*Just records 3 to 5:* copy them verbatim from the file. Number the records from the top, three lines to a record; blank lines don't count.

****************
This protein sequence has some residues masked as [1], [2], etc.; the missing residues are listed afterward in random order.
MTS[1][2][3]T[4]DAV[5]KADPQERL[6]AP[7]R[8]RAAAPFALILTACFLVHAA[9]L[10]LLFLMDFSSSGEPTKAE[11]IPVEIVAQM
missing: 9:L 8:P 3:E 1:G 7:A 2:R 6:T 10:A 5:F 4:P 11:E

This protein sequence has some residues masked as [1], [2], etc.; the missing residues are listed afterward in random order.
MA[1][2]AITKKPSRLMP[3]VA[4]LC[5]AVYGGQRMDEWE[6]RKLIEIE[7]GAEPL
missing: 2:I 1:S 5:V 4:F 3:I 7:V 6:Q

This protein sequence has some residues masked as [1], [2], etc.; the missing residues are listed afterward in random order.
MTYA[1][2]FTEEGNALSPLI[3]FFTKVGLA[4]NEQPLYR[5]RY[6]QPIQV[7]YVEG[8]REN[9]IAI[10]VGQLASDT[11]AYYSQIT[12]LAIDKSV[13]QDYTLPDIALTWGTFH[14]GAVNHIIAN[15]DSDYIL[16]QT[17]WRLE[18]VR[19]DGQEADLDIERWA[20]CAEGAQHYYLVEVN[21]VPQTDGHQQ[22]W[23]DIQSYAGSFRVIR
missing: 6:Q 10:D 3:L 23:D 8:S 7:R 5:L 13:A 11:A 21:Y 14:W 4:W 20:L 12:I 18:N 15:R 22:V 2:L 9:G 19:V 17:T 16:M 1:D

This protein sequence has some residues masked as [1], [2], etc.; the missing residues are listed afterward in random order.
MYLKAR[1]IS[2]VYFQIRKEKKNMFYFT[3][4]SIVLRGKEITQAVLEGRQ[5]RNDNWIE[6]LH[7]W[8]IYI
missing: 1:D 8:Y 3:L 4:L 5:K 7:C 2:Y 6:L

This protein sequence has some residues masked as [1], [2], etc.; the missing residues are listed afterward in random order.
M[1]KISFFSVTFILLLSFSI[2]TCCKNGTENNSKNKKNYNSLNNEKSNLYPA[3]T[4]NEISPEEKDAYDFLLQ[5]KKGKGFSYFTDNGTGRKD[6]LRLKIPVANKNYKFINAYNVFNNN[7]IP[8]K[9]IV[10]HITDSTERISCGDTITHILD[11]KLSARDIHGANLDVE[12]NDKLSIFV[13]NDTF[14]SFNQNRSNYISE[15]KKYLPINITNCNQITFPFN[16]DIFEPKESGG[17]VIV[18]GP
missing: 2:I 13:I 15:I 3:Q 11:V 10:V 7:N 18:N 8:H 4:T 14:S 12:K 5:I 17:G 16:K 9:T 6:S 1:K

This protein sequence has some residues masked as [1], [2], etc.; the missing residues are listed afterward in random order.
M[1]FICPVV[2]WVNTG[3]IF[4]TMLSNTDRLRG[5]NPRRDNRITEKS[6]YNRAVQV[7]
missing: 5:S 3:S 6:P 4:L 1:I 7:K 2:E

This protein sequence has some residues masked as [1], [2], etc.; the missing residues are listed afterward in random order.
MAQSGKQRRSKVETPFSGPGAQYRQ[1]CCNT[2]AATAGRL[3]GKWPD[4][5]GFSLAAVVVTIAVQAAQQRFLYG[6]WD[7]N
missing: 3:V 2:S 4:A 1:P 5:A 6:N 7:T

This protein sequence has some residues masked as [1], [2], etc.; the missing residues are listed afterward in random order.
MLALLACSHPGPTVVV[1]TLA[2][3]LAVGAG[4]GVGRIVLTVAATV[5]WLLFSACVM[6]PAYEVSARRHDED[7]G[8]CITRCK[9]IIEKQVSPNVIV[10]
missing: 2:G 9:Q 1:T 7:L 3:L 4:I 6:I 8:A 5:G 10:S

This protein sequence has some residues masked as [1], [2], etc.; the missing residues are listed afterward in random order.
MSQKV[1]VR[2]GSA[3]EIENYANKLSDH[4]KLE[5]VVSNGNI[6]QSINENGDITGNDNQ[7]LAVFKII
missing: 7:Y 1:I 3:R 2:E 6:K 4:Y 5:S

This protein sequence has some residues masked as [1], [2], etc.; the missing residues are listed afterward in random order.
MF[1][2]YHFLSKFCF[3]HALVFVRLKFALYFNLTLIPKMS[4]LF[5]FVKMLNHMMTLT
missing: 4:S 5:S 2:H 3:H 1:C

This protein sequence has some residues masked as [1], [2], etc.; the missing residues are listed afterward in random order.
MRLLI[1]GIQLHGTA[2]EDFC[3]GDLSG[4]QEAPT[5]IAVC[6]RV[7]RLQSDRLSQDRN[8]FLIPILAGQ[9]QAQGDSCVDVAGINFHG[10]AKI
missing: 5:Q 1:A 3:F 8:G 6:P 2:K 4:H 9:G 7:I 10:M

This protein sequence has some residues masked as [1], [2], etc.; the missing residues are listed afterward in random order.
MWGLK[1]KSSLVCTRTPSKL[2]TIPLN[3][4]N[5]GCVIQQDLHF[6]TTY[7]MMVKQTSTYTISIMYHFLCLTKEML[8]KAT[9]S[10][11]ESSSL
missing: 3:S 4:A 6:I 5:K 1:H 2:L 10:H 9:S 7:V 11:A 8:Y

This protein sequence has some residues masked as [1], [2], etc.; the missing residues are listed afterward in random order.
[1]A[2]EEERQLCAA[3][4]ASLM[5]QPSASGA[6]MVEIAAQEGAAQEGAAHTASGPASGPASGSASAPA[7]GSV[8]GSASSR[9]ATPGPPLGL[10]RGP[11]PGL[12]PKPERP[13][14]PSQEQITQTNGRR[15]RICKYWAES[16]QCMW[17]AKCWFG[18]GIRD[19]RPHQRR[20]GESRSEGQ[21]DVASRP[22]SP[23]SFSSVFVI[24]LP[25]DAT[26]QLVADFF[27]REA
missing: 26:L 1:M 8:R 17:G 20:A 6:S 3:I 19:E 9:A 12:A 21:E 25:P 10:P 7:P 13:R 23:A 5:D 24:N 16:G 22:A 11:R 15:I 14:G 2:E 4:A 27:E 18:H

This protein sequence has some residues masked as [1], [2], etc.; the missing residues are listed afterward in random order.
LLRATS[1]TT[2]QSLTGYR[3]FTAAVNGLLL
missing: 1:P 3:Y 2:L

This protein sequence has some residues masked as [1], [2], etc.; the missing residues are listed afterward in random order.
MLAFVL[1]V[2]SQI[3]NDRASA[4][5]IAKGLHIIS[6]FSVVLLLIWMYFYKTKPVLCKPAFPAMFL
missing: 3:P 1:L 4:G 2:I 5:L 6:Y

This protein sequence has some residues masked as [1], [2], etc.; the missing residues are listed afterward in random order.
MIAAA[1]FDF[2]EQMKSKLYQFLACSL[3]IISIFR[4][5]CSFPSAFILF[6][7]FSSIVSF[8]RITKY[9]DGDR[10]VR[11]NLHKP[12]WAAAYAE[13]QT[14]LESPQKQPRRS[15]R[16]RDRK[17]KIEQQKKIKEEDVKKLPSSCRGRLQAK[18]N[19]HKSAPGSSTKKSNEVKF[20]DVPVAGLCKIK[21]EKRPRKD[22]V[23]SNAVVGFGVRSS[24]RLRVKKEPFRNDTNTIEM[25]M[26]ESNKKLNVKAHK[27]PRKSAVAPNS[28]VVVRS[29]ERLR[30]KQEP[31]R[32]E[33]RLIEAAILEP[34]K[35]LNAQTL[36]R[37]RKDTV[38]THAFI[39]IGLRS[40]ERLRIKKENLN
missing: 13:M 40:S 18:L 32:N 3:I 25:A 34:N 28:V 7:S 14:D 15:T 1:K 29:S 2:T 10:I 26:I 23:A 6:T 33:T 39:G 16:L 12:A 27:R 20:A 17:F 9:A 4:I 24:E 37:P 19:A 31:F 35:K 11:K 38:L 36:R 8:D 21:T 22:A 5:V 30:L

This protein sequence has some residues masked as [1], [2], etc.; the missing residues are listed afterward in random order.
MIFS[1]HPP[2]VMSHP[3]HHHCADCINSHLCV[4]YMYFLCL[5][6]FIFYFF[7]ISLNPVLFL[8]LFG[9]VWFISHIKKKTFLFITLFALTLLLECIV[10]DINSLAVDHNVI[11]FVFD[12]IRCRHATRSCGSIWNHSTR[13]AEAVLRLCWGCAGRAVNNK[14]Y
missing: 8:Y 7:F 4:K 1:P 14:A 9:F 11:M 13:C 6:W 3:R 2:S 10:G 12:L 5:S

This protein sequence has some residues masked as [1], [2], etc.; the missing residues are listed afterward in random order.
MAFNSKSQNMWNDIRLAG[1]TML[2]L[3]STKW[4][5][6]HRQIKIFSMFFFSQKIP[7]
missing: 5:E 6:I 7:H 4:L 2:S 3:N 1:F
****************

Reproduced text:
This protein sequence has some residues masked as [1], [2], etc.; the missing residues are listed afterward in random order.
MTYA[1][2]FTEEGNALSPLI[3]FFTKVGLA[4]NEQPLYR[5]RY[6]QPIQV[7]YVEG[8]REN[9]IAI[10]VGQLASDT[11]AYYSQIT[12]LAIDKSV[13]QDYTLPDIALTWGTFH[14]GAVNHIIAN[15]DSDYIL[16]QT[17]WRLE[18]VR[19]DGQEADLDIERWA[20]CAEGAQHYYLVEVN[21]VPQTDGHQQ[22]W[23]DIQSYAGSFRVIR
missing: 6:Q 10:D 3:L 23:D 8:S 7:R 5:L 13:A 11:A 21:Y 14:W 4:W 20:L 12:I 18:N 15:R 22:V 2:L 9:G 19:V 17:T 16:M 1:D

This protein sequence has some residues masked as [1], [2], etc.; the missing residues are listed afterward in random order.
MYLKAR[1]IS[2]VYFQIRKEKKNMFYFT[3][4]SIVLRGKEITQAVLEGRQ[5]RNDNWIE[6]LH[7]W[8]IYI
missing: 1:D 8:Y 3:L 4:L 5:K 7:C 2:Y 6:L

This protein sequence has some residues masked as [1], [2], etc.; the missing residues are listed afterward in random order.
M[1]KISFFSVTFILLLSFSI[2]TCCKNGTENNSKNKKNYNSLNNEKSNLYPA[3]T[4]NEISPEEKDAYDFLLQ[5]KKGKGFSYFTDNGTGRKD[6]LRLKIPVANKNYKFINAYNVFNNN[7]IP[8]K[9]IV[10]HITDSTERISCGDTITHILD[11]KLSARDIHGANLDVE[12]NDKLSIFV[13]NDTF[14]SFNQNRSNYISE[15]KKYLPINITNCNQITFPFN[16]DIFEPKESGG[17]VIV[18]GP
missing: 2:I 13:I 15:I 3:Q 11:V 10:V 7:N 18:N 8:H 4:T 14:S 12:K 5:I 17:G 16:K 9:T 6:S 1:K